This past May, a new project was brought to light as the need for a sustainable resource for marginalized women in the Okanagan grew and in this past September, the project began. Through HOPE Outreach Okanagan, a service that works to support vulnerable women in the community and help them realize their own dreams for living a safe and healthy life, Jewels of HOPE came into fruition. With COVID-19 being a major obstacle for HOPE Outreach’s services and human connection being further reduced to abide by the pandemic restrictions, it became increasingly clear that something else needed to be done to help support these women especially during these times.
The Phoenix had the privilege to be able to speak with two incredible women who are involved with the Jewels of HOPE to discuss the project and how–despite being so new–it has already been making a difference. I was able to speak with the Project Lead for Jewels of HOPE, Lorraine Richmond, who took the time to explain how the project came to be, what her role is, and what the goals of this new service are. Dee, also known as Mama Dee, also took the time to speak with me about Jewels of HOPE as someone who has experienced what it is like being on the streets, has been a longtime friend of HOPE, and is passionate about her community. As the holidays approach, temperatures drop, and the need for basic supplies increases, we also talked about how people and the community can support and donate to HOPE Outreach and Jewels of HOPE to help change the world one life at a time.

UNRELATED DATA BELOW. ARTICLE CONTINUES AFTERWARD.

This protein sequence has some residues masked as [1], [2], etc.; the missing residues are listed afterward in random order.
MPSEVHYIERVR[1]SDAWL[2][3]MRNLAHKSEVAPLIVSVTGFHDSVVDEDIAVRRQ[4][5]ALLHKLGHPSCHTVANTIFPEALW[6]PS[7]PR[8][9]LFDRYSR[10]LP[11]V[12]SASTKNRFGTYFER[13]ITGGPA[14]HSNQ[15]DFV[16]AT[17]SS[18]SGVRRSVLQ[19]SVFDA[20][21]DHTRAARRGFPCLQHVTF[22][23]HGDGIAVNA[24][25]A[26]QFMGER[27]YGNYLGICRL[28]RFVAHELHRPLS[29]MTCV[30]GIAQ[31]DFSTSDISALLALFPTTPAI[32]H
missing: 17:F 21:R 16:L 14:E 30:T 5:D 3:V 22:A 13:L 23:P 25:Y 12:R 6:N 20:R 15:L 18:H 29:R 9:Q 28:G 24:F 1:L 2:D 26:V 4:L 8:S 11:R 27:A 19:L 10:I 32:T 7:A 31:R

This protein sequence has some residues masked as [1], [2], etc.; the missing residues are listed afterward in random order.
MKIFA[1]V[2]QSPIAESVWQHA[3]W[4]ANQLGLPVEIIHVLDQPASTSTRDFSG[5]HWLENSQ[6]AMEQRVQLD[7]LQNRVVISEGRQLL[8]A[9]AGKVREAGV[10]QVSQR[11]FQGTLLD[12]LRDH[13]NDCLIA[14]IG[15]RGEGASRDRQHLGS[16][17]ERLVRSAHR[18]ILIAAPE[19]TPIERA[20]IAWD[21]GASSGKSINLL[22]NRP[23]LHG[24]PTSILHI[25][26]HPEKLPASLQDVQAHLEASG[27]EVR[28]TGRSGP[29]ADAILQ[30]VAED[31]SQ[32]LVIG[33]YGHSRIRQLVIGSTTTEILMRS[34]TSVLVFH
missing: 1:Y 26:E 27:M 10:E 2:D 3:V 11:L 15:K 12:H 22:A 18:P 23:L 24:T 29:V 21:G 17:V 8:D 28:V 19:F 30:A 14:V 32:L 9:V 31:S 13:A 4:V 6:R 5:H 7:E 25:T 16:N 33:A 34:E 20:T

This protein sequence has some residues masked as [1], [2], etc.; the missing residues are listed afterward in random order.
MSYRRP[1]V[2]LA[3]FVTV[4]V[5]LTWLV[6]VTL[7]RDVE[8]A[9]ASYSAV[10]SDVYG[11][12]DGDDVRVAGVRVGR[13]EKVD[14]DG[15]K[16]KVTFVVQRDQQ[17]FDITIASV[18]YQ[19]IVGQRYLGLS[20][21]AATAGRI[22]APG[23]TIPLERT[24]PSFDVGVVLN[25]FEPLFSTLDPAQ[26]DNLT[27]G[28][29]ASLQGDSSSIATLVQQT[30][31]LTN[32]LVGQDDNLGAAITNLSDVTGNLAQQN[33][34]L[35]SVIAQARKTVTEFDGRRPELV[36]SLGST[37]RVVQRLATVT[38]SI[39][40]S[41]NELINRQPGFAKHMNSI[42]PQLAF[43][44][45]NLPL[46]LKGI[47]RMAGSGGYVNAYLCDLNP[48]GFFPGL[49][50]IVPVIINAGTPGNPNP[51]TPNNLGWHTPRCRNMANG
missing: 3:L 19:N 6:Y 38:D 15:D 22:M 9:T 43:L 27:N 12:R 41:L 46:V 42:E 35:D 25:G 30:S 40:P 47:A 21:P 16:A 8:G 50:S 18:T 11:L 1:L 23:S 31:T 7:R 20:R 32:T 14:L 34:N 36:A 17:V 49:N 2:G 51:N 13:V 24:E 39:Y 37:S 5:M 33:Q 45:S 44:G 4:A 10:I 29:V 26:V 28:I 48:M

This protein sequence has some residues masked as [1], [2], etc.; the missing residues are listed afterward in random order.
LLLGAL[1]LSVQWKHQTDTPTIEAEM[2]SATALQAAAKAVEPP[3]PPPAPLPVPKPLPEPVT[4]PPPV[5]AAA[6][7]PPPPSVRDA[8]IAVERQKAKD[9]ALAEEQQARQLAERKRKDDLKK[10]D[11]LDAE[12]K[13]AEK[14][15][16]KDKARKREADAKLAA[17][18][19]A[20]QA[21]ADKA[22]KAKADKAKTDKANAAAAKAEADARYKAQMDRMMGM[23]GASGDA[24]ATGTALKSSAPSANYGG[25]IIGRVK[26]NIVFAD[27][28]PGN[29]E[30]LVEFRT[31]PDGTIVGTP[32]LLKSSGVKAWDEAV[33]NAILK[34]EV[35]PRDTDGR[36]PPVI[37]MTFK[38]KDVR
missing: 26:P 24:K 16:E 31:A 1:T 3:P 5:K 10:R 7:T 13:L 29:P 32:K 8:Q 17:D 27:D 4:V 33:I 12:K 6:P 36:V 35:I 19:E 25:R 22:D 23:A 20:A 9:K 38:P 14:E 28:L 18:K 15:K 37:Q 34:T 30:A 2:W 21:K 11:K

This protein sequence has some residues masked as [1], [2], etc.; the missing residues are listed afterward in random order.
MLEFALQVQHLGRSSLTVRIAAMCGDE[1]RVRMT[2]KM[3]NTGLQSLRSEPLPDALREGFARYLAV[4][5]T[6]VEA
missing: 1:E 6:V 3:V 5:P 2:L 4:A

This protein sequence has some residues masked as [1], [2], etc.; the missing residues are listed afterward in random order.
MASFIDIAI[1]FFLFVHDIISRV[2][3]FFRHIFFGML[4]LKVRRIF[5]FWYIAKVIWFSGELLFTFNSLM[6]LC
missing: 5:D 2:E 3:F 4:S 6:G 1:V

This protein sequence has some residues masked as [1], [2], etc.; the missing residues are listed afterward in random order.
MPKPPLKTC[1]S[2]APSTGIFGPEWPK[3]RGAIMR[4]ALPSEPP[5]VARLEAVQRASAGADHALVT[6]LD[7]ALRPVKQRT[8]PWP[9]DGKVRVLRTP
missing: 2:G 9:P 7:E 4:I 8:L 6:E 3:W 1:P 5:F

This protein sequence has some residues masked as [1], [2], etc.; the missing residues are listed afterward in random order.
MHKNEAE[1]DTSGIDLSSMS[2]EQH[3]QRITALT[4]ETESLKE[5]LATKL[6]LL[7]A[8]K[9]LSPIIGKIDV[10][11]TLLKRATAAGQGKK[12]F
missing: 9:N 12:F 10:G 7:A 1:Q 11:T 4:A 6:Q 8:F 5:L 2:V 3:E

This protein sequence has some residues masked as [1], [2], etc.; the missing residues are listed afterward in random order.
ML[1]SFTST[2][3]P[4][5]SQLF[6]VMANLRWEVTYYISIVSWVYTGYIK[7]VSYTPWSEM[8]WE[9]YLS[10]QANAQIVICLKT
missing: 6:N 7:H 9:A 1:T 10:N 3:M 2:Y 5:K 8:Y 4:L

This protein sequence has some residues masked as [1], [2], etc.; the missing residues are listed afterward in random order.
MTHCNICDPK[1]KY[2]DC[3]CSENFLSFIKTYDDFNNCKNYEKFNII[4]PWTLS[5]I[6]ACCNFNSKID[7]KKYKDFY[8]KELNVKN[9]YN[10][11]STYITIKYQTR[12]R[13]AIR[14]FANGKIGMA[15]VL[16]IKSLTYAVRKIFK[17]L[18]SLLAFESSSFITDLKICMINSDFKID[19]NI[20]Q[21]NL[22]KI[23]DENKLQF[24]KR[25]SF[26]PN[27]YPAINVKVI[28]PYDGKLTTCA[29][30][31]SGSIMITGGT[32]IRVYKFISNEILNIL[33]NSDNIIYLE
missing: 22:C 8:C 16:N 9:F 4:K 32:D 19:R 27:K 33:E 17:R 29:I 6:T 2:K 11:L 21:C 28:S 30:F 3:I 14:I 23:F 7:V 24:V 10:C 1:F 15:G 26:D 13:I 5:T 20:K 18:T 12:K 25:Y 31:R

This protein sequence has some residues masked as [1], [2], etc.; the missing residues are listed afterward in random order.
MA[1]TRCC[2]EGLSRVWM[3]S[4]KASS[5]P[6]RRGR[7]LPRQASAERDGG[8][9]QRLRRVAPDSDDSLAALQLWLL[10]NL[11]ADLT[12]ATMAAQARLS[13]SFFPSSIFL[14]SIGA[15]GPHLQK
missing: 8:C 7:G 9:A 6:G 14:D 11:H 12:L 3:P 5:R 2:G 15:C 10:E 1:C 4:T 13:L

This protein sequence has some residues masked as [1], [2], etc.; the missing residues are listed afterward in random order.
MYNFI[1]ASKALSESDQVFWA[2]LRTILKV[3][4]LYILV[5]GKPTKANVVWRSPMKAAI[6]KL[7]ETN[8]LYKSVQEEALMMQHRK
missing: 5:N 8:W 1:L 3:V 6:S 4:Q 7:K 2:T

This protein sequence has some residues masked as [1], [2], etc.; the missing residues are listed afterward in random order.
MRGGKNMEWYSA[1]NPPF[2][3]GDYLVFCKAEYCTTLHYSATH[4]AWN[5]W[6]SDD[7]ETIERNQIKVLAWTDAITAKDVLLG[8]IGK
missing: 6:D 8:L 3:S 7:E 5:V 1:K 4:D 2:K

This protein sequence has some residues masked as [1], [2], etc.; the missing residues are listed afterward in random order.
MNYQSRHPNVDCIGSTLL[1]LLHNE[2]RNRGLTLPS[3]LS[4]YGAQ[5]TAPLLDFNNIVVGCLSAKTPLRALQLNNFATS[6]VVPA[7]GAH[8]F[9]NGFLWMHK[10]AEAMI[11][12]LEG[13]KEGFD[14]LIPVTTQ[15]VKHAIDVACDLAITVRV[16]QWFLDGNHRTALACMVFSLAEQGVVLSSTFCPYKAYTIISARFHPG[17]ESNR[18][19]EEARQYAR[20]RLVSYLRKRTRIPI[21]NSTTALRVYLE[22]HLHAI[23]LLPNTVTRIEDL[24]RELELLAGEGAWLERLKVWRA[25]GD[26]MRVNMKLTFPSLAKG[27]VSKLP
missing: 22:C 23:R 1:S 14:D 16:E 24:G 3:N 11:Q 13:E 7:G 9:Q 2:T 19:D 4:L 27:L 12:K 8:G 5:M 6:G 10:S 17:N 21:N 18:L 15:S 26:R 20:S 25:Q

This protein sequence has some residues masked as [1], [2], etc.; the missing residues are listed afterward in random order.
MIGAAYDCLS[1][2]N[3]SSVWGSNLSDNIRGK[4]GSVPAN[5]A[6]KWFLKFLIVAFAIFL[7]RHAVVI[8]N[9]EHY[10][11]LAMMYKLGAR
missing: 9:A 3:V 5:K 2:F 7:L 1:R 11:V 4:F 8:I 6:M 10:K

Content Warning: The following article contains themes and mentions of homelessness, exploitation, drug use, gender-based violence and overall hardship faced by women in the community. Below are a few resources you can reach out to if you feel you are in need of support:
- UBCO Health and Wellness
- UBCO students can contact anytime Monday to Friday, 9:00am-4:00pm through the website or by phone: 250-802-9270
- Canadian Mental Health Association
- Visit the website here for tips on how to get the help you need and how you can build a team of support
- Specific support options can be found within their branches by location. You can visit the main website here to search for specific branches located near you.
- Here are some of the branches here in British Columbia:
- Kelowna Branch: https://cmhakelowna.com
- Vancouver Fraser Branch: https://vancouver-fraser.cmha.bc.ca
- North and West Vancouver Branch: https://northwestvancouver.cmha.bc.ca
- Vernon and District Branch: https://cmhavernon.ca
- General British Columbia Division: https://cmha.bc.ca
- Bad Date Reporting (Through HOPE Outreach website)
- This link will take you to the HOPE Outreach Okanagan page on Bad Date Reporting that has tools that can allow you to cover your tracks and hide the screen with the click of a button. Through this link, you can access another link that provides a way to report anonymously and without the need for personal information. This link is also accessible below with the mention of “Bad Date Reporting” below and can be sent to someone you know who has experienced a Bad Date.
What is HOPE Outreach Okanagan and Jewels of HOPE?
HOPE Outreach offers several services to help vulnerable and exploited women on the streets. Their nighttime outreach service involves volunteers going out seven nights a week to supply homeless women in Kelowna and Vernon with basic necessities and human connection. They also have a narcan team trained to help anyone in need of distribution as well as harm reduction supplies such as smoking and injection kits. Along with volunteer orientations and trainings, HOPE Outreach also offers educational opportunities for the community by hosting events and centering the voices of women with lived experiences. As HOPE Outreach is a strong advocate for homeless and exploited women in the community, they also collect information for Bad Date Reporting to support the safety of women, especially those who are in sex work.